Dr. Harold Sussman, a retired Baltimore surgeon whose career at Sinai Hospital spanned nearly a half-century, died from stroke complications there Tuesday. The Pikesville resident was 81.
Dr. Sussman was born in Baltimore and raised on Bryant Avenue. He was the son of Jacob Sussman, co-owner with Carl Lev of Sussman and Lev's Delicatessen in the 900 block of E. Baltimore St., and he worked in the business during his high school and undergraduate years.
"While working there, he learned how to be a surgeon while cutting up turkeys and putting them back together again," said a daughter, Amy S. Scherr of Mount Washington.
He was a 1940 graduate of City College and earned his bachelor's degree in 1943 from the Johns Hopkins University.
After graduating in 1947 from the University of Maryland Medical School, he began a surgical residency at Sinai Hospital - then on East Monument Street - that was interrupted by the Korean War.
Entering the Army in 1951, Dr. Sussman was deployed to Korea and served with a Mobile Army Surgical Hospital - or MASH unit - at the front as a combat surgeon. He earned a Bronze Star.
During his subsequent career at Sinai, he was an attending general surgeon and served as chief of emergency services for five years until retiring in 1993. Dr. Sussman also had been president of the hospital's medical staff and on various committees.
He maintained a private surgical practice, with offices in the Marlborough Apartments and later in the Uptown Federal Savings & Loan Association Building on Reisterstown Road.
"He was honest, dedicated and a gentle man to his patients, who worshipped him," said Dr. Gershon Efron, a former chief of surgery at Sinai.
"He was one of the kindest fellows in the world, and everyone at the hospital from nurses to medical students to the front desk clerks called him Uncle Harold," Dr. Efron said. "He reached a good age and had done in life all the things he wanted to do."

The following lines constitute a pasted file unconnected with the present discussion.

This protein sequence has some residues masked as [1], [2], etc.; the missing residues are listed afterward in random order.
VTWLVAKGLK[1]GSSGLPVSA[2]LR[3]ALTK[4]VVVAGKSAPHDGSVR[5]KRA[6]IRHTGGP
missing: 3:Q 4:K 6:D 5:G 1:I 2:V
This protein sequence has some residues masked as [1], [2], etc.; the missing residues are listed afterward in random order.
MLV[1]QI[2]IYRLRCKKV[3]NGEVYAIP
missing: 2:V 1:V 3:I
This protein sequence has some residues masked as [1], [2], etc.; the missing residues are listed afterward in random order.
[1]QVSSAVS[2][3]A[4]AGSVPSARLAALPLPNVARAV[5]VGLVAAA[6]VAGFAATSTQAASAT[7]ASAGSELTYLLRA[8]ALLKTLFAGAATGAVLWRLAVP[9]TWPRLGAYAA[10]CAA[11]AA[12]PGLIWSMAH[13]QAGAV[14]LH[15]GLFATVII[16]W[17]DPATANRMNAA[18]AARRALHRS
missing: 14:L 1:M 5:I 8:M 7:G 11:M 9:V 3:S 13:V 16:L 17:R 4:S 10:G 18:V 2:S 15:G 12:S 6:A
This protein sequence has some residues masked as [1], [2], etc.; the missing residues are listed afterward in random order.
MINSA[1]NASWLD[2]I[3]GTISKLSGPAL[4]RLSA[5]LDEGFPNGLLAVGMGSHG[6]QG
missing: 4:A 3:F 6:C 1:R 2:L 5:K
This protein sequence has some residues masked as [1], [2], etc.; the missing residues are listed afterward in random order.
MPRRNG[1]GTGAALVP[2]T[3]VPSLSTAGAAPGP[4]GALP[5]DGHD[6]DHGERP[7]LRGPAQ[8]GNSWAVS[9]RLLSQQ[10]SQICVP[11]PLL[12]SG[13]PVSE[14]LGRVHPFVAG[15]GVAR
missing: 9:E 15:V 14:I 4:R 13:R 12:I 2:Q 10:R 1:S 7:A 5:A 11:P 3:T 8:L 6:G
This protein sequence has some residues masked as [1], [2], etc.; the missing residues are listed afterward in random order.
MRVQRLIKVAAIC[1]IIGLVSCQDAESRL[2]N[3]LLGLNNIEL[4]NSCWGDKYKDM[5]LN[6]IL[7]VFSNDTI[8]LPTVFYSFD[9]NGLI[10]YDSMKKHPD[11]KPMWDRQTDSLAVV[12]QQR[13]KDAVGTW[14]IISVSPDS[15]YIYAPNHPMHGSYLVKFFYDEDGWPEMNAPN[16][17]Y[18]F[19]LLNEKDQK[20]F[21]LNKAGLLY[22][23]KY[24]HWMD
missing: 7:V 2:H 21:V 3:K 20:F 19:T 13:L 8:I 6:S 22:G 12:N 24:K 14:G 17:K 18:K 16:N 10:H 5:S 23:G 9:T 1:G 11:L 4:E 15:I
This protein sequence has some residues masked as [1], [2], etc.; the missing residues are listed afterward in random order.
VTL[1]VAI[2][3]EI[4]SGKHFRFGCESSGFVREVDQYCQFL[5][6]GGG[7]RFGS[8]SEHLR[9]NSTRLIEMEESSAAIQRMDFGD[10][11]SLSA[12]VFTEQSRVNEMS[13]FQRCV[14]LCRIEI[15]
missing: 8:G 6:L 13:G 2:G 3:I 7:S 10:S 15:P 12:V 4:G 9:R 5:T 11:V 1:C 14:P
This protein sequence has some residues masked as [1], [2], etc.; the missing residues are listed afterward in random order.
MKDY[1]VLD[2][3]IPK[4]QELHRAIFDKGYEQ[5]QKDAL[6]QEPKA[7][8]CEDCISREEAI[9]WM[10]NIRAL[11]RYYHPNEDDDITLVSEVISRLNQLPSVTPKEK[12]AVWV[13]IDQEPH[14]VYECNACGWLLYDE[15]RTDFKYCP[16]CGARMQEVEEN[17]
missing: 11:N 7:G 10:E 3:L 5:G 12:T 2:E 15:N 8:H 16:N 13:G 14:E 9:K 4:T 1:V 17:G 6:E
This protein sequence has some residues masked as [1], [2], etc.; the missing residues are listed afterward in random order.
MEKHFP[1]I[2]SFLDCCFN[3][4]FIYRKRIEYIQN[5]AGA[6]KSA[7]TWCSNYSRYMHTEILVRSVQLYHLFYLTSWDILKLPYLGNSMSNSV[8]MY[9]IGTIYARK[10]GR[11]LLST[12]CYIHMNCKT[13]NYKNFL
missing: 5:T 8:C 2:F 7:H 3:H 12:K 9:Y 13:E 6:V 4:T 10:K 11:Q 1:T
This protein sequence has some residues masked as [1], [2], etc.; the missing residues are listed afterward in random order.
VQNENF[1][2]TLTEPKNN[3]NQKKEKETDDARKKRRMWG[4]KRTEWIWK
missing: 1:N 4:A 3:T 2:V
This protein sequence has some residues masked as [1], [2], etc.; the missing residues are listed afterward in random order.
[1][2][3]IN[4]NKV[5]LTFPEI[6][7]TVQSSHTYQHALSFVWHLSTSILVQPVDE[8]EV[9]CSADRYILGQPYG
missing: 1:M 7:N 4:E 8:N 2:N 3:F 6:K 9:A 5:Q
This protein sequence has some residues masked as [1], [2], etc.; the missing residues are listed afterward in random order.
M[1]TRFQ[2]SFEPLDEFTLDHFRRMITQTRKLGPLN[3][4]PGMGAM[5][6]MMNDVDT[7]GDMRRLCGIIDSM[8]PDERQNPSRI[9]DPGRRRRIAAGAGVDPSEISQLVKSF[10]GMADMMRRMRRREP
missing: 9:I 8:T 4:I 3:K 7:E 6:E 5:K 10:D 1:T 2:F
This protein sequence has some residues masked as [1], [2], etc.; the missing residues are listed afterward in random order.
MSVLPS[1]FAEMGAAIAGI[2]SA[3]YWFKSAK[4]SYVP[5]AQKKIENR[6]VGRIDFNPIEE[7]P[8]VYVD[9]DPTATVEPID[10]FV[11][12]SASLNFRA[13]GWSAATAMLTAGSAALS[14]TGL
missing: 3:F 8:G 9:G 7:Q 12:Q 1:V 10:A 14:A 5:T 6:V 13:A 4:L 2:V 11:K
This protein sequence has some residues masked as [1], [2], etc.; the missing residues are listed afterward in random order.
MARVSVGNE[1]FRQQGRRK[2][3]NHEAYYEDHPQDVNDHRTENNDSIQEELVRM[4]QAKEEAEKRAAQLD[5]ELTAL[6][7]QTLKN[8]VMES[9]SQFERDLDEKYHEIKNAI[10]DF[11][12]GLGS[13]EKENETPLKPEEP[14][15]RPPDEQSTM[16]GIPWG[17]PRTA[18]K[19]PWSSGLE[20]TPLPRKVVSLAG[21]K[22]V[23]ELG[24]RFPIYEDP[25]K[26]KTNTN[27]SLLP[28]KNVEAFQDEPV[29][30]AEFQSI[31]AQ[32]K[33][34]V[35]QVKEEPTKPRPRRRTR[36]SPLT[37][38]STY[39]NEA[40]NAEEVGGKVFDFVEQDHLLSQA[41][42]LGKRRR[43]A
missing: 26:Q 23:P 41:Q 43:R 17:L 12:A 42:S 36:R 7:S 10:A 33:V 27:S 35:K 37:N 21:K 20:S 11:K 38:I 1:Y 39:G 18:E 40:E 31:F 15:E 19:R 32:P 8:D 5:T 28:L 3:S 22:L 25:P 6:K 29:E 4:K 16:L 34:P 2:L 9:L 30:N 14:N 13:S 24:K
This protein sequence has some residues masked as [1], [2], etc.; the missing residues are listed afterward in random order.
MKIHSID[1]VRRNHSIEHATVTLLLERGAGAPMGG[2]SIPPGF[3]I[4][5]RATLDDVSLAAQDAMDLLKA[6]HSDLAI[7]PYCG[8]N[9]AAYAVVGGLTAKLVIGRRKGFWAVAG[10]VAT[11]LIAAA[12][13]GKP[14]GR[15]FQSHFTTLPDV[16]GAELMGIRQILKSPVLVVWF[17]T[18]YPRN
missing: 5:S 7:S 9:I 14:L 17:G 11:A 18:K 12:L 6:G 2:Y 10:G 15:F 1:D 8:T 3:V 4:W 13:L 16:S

Dr. B. Stanley Cohen, retired president of Sinai Hospital and former chief of its rehabilitation department, had known Dr. Sussman since their days together at medical school.
"He was a super physician of the old school who worried about his patients," Dr. Cohen said. "He was as devoted to them as his family and there wasn't an ounce of malice in him. Whenever I referred patients to him, they would inevitably come back and thank me."
Dr. Sussman also was a former assistant professor of surgery at the Johns Hopkins School of Medicine.
He enjoyed scuba diving, attending or listening to radio broadcasts of the Metropolitan Opera Company, and for years he was an Orioles season ticket-holder. He had been president of the Chatham Club, a 59-year-old social group, and was a member of Beth El Congregation.
Services were Wednesday.
Surviving, in addition to his daughter, are his wife of 59 years, the former Belle Awerbuch; a son, Jason H. Sussman of Chicago; another daughter, Diane S. LaSoy of Glyndon; a brother, Charles Sussman of Pikesville; and eight grandchildren.